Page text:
Posted: Fri. January 23, 2015
For millennia, farmers all over the world have bred crops for their resistance to disease, productivity, and nutritional value. Over the past century, scientists have used increasingly more sophisticated methods for modifying crops at the genetic level. But only since the 1970s have advances in gene-splicing and other aspects of biotechnology upped the ante with the promise of dramatically improved agricultural products. Today, few topics have the power to inspire as much international furor and misinformation as the development and distribution of genetically altered foods. Is public resistance far out of synch with the potential risks? Please join us as Henry Miller, co-author of the new book The Frankenfood Myth, and Bruce Ames, U.C. Berkeley professor of biochemistry and molecular biology, address this critical 21st century issue.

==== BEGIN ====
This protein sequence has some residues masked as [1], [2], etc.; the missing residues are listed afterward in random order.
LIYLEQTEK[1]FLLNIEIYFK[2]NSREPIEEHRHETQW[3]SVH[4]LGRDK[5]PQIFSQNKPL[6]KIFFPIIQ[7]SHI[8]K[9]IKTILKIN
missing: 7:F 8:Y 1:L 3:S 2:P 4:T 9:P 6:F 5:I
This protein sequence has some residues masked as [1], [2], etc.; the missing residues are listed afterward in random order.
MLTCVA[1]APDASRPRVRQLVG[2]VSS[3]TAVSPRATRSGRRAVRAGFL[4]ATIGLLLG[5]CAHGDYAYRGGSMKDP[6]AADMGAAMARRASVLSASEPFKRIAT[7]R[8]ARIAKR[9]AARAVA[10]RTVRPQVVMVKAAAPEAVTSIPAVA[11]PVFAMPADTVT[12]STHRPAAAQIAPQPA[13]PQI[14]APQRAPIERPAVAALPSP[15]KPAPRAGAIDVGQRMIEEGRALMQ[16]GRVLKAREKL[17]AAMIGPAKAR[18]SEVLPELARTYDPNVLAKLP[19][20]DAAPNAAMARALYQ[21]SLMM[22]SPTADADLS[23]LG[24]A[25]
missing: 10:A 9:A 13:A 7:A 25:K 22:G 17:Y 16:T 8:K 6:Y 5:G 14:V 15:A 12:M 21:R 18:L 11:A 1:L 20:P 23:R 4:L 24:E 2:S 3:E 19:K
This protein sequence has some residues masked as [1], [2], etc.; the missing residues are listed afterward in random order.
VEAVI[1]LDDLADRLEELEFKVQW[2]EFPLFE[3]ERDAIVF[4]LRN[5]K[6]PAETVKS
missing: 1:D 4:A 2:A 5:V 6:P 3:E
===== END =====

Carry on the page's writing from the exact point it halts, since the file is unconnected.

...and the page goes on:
Recorded: Tue. December 13, 2005
Experts: Bruce N. Ames, Henry I. Miller
Type: Independent Institute Event
Issues: Agriculture, Bureaucracy and Government, Regulation and Deregulation, Science, Technology